On March 28 it was raining very hard, so I filmed from the garage. I noticed that during the rain the birds attempted to have a parent sitting on the nest at all times. When one parent was out hunting, the other was sitting on the nest, and they would periodically change duties. However, I noticed that when people went near the nest, the adults left the nestlings unattended, thus leaving them vulnerable to drowning. My research indicated that during torrential rains, nests can flood, drowning the nestlings (Doughty, 1998).
On March 29 I filmed from the garage again. I observed that the attending adult bird would fly away from the nest when people approached. During that one-hour period, the birds made six trips to the nest.
On each of the dates shown on the bar graph, I filmed for one-hour periods. I then reviewed the footage and counted the number of times the parents made visits to the nest during this period of time. I also observed the parents taking away fecal sacs. The bar graph shows the number and timing of the birds' trips on the dates on which I filmed.
I did some research to determine the normal feeding patterns of the mockingbird. James Coe states that the incubation period lasts 12 to 13 days, and that the chicks are fed up to five times per hour. Similarly, Randall Breitwisch (1986) and other researchers found that the nesting period was 12 days, and that the parents brought food to nestlings on most trips to the nest. These findings are consistent with my data. Further research by Breitwisch (1989) found that feeding rates peak during the middle of the nesting period. This, too, is consistent with my data.
The photograph of the fledglings is a screenshot from the video footage taken on April 5. As you can see, the birds now have feathers and are almost ready to leave the nest.
On April 6 the fledglings left the nest. I went outside to check on the camera and saw a juvenile bird hopping along the ground. When I looked in the nest, I saw that all four juveniles had left. I watched as the four juvenile birds disappeared into the wooded lot next to our house. Over the next few days, I saw the juvenile birds flying around the neighborhood, and they now hunt in our backyard.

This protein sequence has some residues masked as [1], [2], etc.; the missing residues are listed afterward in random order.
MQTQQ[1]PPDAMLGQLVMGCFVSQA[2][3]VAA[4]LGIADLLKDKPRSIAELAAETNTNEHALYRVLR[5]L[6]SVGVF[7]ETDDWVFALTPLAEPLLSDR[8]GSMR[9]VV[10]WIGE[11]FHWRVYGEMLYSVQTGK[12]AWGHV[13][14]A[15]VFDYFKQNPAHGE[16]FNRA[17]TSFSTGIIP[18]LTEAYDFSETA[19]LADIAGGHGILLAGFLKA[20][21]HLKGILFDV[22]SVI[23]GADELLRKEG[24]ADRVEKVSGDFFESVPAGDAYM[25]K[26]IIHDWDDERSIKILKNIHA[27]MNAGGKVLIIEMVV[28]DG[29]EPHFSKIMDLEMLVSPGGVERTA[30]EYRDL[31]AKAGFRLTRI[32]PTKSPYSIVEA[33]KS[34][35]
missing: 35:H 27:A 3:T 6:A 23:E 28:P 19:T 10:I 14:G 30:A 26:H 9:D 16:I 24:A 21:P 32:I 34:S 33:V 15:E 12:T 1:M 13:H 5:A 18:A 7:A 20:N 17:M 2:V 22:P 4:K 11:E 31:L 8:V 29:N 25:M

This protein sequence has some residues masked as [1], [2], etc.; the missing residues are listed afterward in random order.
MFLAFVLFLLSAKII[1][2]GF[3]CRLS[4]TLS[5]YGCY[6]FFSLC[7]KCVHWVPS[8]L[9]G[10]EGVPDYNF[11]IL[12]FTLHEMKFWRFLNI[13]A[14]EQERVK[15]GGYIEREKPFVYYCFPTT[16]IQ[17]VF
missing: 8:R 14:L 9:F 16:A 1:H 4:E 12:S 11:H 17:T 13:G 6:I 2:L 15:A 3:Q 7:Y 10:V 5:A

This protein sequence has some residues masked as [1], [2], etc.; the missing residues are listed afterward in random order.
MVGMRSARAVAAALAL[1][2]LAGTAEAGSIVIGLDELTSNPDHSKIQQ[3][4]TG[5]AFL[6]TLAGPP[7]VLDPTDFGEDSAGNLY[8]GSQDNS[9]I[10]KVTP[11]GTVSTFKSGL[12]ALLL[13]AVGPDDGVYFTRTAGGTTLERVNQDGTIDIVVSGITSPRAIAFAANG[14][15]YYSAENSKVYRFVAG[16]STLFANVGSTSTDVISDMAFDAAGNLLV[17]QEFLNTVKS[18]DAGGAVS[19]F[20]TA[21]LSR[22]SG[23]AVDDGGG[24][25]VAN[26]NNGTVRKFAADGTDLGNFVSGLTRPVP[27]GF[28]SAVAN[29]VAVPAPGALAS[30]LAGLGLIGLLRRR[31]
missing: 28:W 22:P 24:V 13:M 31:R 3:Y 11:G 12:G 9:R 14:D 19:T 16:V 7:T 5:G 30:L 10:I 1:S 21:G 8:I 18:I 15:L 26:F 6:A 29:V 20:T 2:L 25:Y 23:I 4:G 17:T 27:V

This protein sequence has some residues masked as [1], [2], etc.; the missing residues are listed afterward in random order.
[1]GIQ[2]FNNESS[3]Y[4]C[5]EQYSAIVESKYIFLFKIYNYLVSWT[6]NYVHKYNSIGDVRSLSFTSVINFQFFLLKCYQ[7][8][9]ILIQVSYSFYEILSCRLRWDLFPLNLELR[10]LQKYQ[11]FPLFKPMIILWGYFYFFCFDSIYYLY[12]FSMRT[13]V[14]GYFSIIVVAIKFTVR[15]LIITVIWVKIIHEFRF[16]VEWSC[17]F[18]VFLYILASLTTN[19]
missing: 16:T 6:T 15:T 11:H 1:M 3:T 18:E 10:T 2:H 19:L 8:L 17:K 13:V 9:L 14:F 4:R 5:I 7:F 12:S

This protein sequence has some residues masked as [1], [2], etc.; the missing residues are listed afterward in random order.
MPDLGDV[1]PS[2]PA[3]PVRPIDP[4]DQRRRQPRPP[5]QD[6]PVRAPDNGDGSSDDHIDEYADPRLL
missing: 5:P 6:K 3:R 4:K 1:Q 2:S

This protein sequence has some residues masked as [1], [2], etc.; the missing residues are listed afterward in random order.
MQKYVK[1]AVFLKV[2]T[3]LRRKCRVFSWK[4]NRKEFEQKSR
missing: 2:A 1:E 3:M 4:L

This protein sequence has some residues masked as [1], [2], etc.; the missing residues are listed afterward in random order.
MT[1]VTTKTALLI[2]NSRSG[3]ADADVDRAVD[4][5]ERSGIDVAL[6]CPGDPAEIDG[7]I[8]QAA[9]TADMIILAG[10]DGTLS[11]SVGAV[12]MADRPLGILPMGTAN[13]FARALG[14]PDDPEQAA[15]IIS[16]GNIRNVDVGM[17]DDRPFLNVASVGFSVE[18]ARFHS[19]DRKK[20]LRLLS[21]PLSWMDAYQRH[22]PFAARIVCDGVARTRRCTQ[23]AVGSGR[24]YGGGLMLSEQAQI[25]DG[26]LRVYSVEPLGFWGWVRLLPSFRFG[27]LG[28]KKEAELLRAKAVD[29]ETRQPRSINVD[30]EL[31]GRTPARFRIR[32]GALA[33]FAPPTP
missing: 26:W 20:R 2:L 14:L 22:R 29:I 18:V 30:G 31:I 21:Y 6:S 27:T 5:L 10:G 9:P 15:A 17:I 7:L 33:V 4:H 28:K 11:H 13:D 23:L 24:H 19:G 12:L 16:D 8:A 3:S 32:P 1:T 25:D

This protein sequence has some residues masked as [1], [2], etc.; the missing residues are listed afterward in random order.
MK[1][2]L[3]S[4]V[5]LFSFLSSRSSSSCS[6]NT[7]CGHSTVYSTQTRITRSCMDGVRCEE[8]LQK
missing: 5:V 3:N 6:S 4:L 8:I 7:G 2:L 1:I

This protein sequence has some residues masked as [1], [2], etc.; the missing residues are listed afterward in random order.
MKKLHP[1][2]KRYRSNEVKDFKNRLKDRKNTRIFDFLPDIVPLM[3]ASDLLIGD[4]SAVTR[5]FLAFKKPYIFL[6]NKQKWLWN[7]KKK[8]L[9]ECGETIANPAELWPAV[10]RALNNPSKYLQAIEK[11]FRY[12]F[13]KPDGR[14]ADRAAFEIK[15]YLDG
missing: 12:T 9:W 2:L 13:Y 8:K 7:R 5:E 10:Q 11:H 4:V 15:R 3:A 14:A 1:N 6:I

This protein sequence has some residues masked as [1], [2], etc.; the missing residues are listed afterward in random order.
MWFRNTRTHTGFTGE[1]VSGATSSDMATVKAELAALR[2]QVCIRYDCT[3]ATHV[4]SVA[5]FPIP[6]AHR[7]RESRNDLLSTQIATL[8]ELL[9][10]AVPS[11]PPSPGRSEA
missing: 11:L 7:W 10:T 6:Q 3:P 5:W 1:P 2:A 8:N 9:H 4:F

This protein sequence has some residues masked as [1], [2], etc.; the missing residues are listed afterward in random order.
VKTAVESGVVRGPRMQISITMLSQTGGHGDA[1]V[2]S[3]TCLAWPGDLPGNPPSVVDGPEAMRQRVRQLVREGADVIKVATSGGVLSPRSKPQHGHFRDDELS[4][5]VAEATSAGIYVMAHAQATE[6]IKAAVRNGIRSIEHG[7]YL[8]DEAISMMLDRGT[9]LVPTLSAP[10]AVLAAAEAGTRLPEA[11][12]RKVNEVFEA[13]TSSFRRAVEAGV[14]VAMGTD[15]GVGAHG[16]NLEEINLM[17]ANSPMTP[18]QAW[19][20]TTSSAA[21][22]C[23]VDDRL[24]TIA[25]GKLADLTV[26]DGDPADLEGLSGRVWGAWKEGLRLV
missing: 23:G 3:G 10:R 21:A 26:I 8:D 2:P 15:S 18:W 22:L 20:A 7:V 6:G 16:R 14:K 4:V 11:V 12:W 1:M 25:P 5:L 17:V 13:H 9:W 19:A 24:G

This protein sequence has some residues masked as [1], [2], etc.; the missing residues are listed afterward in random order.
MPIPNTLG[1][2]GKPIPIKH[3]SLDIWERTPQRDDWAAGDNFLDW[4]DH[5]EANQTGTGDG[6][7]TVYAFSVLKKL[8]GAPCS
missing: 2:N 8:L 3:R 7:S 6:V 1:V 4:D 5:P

When I began this project, I was sure that all the activity near the birds' nest was bound to affect their behavior; the question was whether the birds could adapt to the disruptions and manage to provide their nestlings with the same level of feeding and protection that would be expected in a more natural habitat. Based upon my observations, the adult birds' feeding and nest-sitting activity was consistent with what other researchers have observed in more remote environments. This leads me to conclude that mockingbirds have done an excellent job of adapting to living in residential areas.
Breitwisch, Randall, Natasha Gottlieb, and Julia Zaias. "Behavioral Differences in Nest Visits Between Male and Female Northern Mockingbirds." The Auk 106 (October 1989): 659-665.
Breitwisch, Randall, Peter Merritt, and George Whitesides. "Parental Investment by the Northern Mockingbird: Male and Female Roles in Nestling Feeding." The Auk 103 (January 1986): 152-159.
Coe, James. "Northern Mockingbird." Cornell Laboratory of Ornithology. Retrieved from the World Wide Web on 22 March 2006.
Didier, Collin. Northern Mockingbird. Oiseaux.com. Retrieved from the World Wide Web on 22 March 2006.
Doughty, Robin. The Mockingbird. Austin: University of Texas Press, 1998.
"Florida Mockingbird." Florida Gardener. Retrieved from the World Wide Web on 22 March 2006.
Peterson, Roger. Birds of Texas. New York: Houghton Mifflin Company, 1960.